The only movement is the puffs of smoke coming from the teen’s torso and his head.

The police officer comes into view and kicks the knife out of the boy’s right hand.

Neslund and his partner, Michael D. Robbins, represent McDonald’s mother, Tina Hunter.

“I certainly expect that the officer will be indicted, and not just the officer, but any officer, supervisor or lieutenant who took part in covering this up and justifying what cannot be justified,” Neslund told me.

“This was an execution of a young man that should have been — and could have been — avoided,” he said.

A Chicago Police officer fatally shot McDonald on Oct. 20 on the Southwest Side. An autopsy revealed McDonald’s body had 16 bullet holes.

The officer involved in the shooting was stripped of his police powers and put on desk duty. The Chicago Police Department declined Tuesday to confirm the officer’s name or race.

Meanwhile, Neslund said other police personnel should be disciplined for allegedly trying to thwart the investigation into McDonald’s death.

“Chicago detectives went in [Burger King] the next morning without a warrant, and 86 minutes of surveillance footage from all the cameras within Burger King were removed from the computer’s hard drive,” Neslund alleged.

A spokesman for the Chicago Police Department News Affairs did not respond to my request for comments on this latest allegation.

According to Neslund, the dash-cam video has not been aired because of the fear of violent protests.

“I agonized over this. I really wanted to let it go viral, but how would that affect the city of Chicago?” the lawyer asked.

“Ultimately, the more I thought about it, the more I decided against it. Yes, it was a huge bargaining chip in the negotiations, but I didn’t want that on my conscience.”

McDonald’s mother has not seen the video and does not want it released publicly, Neslund said.

“I met with her and Laquan’s uncle, and he was really concerned. He was afraid he would see their neighborhood burned,” the lawyer said.

Yet none of us can hide.

Indeed, it is eerily ironic this case is unfolding in Chicago — the city where Mamie Till Mobley made the ultimate sacrifice by allowing the world to see what hatred did to her son.

A young black male unjustifiably killed by police is the Emmett Till of our time.

Ummm why is he walking around with a knife in his hand?

Norm Stansfield

Ummm why is he walking around with a knife in his hand?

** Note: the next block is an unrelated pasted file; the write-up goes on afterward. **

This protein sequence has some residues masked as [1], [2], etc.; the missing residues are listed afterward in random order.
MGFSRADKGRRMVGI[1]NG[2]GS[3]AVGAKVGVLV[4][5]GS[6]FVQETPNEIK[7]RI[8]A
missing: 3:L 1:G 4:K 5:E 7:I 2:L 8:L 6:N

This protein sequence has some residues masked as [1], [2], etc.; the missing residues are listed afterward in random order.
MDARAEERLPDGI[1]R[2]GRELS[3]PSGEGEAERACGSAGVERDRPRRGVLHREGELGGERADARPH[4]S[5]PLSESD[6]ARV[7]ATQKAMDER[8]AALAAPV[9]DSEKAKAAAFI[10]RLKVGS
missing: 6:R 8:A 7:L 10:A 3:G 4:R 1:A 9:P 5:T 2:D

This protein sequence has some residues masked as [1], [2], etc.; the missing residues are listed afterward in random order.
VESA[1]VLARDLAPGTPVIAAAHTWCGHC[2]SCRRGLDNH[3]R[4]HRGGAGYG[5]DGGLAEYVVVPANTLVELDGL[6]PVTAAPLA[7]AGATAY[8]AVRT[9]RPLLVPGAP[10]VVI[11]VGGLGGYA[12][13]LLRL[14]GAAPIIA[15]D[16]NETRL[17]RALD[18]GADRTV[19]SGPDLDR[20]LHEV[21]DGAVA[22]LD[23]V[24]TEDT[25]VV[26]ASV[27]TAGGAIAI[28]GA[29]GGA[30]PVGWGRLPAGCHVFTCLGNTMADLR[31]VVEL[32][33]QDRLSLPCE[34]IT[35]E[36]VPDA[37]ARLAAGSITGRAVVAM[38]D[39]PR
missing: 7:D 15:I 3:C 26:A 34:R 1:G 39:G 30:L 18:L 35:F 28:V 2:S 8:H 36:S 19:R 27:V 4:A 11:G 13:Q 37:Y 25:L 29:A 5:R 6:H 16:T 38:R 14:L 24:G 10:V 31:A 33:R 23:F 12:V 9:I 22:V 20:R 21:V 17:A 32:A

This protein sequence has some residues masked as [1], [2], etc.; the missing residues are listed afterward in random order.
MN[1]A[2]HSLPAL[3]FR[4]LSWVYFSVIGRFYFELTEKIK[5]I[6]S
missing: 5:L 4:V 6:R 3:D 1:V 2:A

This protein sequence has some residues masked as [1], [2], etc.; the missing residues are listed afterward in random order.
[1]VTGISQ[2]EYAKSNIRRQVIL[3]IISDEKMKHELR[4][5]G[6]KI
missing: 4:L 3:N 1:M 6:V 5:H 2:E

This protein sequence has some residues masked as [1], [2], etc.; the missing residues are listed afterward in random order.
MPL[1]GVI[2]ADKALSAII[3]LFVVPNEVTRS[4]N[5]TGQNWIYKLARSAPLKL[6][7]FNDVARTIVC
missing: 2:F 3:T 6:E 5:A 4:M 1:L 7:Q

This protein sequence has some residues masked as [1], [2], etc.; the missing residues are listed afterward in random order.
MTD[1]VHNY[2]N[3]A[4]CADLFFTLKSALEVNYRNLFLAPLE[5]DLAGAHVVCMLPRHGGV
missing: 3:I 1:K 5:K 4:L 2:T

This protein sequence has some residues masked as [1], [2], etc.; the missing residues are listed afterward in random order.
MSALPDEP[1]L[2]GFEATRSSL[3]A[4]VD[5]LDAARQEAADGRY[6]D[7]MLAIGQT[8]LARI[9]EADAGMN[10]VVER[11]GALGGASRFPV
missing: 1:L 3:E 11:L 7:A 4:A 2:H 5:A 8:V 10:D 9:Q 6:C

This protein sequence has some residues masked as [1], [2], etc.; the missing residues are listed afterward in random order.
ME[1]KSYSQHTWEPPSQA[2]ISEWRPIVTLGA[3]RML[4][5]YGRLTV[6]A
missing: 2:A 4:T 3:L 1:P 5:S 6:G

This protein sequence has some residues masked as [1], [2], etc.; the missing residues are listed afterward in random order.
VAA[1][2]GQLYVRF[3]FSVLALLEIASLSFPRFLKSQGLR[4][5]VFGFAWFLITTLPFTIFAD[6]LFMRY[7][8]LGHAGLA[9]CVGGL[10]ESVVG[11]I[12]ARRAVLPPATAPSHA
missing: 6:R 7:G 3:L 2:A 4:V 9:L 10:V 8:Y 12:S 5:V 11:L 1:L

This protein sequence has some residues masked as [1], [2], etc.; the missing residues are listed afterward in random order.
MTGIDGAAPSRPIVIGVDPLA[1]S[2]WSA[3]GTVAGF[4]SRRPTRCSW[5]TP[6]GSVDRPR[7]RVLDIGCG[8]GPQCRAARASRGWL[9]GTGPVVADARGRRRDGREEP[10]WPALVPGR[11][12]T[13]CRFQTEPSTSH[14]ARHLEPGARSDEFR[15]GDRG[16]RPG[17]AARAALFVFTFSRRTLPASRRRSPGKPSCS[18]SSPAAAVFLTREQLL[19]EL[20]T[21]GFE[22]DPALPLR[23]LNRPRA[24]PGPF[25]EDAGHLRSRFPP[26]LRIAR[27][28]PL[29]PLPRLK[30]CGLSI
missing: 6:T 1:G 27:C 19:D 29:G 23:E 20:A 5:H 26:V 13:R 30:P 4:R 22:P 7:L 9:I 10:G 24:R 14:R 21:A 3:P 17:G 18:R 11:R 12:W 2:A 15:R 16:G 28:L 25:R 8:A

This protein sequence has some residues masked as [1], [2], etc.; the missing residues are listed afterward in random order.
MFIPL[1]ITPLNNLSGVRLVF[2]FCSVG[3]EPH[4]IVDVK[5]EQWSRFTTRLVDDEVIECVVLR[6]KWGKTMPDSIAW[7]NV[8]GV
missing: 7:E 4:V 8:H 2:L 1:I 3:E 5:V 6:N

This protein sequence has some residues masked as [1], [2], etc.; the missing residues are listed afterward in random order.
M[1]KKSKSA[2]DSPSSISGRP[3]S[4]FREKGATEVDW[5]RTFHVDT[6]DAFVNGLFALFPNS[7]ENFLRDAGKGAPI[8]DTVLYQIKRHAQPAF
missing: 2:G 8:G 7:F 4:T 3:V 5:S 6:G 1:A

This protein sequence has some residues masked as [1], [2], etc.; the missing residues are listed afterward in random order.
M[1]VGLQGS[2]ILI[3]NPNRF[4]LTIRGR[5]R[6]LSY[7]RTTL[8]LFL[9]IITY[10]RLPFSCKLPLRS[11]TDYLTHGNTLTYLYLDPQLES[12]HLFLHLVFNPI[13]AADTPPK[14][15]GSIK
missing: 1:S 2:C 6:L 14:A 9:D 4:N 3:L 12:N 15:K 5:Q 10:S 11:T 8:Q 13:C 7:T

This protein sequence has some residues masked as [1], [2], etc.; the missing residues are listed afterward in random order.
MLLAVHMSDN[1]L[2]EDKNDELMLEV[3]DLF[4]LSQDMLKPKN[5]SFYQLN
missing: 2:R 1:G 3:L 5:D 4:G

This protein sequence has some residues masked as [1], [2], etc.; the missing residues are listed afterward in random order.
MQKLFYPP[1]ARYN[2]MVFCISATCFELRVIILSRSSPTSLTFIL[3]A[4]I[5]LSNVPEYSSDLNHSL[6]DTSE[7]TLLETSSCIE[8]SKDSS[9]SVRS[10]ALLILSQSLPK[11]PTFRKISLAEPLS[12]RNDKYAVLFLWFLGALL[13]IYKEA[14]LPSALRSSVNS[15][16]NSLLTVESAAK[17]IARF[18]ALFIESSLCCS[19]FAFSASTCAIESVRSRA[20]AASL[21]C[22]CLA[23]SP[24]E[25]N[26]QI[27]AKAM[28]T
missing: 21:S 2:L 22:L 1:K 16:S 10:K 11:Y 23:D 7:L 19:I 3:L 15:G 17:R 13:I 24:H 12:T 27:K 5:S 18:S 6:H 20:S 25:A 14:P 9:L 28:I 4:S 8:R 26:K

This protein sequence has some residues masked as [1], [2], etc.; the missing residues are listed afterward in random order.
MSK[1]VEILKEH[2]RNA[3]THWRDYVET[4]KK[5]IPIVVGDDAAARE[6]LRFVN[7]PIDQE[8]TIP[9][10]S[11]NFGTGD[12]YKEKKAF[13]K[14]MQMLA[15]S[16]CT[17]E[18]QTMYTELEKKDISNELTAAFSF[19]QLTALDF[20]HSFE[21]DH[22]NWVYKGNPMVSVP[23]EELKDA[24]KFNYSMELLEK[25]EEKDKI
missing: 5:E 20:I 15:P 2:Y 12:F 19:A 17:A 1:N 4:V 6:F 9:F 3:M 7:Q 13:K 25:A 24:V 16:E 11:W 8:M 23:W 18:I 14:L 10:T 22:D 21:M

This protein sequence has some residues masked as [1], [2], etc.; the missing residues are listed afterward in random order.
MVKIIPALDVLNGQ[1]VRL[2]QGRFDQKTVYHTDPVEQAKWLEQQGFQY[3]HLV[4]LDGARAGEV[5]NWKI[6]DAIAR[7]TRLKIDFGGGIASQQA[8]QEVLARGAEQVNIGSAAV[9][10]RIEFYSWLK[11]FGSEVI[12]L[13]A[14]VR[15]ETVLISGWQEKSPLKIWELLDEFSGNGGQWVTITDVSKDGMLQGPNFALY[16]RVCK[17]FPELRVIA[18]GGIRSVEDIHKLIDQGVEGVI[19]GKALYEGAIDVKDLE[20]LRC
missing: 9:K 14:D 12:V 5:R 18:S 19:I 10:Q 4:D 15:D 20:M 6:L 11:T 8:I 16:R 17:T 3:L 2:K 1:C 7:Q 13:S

Don't know. Don't care. Don't care about the knife, don't care about him getting shot. What I do care about is having a transparent government. So release the fucking footage.


Registered User
Little more info (note an opinion piece):


Ummm why is he walking around with a knife in his hand?
Why are the cop walking around with guns?

This is actually an improvement for the fine officers at the Chicago PD. Any time they kill someone they usually write it down as a suicide. The Chicago cops shot a 14 year old a couple weeks ago, they claimed he had a gun and he was reaching but the autopsy showed that he was shot in the back and the bullets were going in a way that indicated he was lying down when he was shot. The murder was caught on a stores security cameras but the cops (confiscated) stole the footage and refuse to let anyone see it. They labeled his death as a suicide. A lot of people lay down on the ground, and shoot themselves in the back when committing suicide.

Nothing but corruption and criminals come out of Chicago government. I'm glad we put a Chicago politician in the white house.


I'm Biv Dick Black, the Over Poster.
Chicago officer charged with murder; city to release video of shooting
CHICAGO | By Mary Wisniewski

A white Chicago policeman was charged on Tuesday with murdering a black teenager, a prosecution that was speeded up in hopes of staving off a fresh burst of the turmoil over race and police use of deadly force that has shaken the United States for more than a year.

A highly anticipated video of the Oct. 20, 2014 shooting was to be released on Tuesday afternoon, a day earlier than expected, after a shorter version came into the possession of Chicago media, a police spokesman said.

Seventeen-year-old Laquan McDonald was shot 16 times by police officer Jason Van Dyke, who emptied his gun and prepared to reload, prosecutors said. Van Dyke, 37, has said through his lawyer and the police union that the shooting was justified because he felt threatened by McDonald.

"Clearly, this officer went overboard and he abused his authority, and I don't think use of force was necessary," Alvarez said at a news conference after the hearing.

Chicago Mayor Rahm Emanuel appealed for calm as the city prepared for possible protests.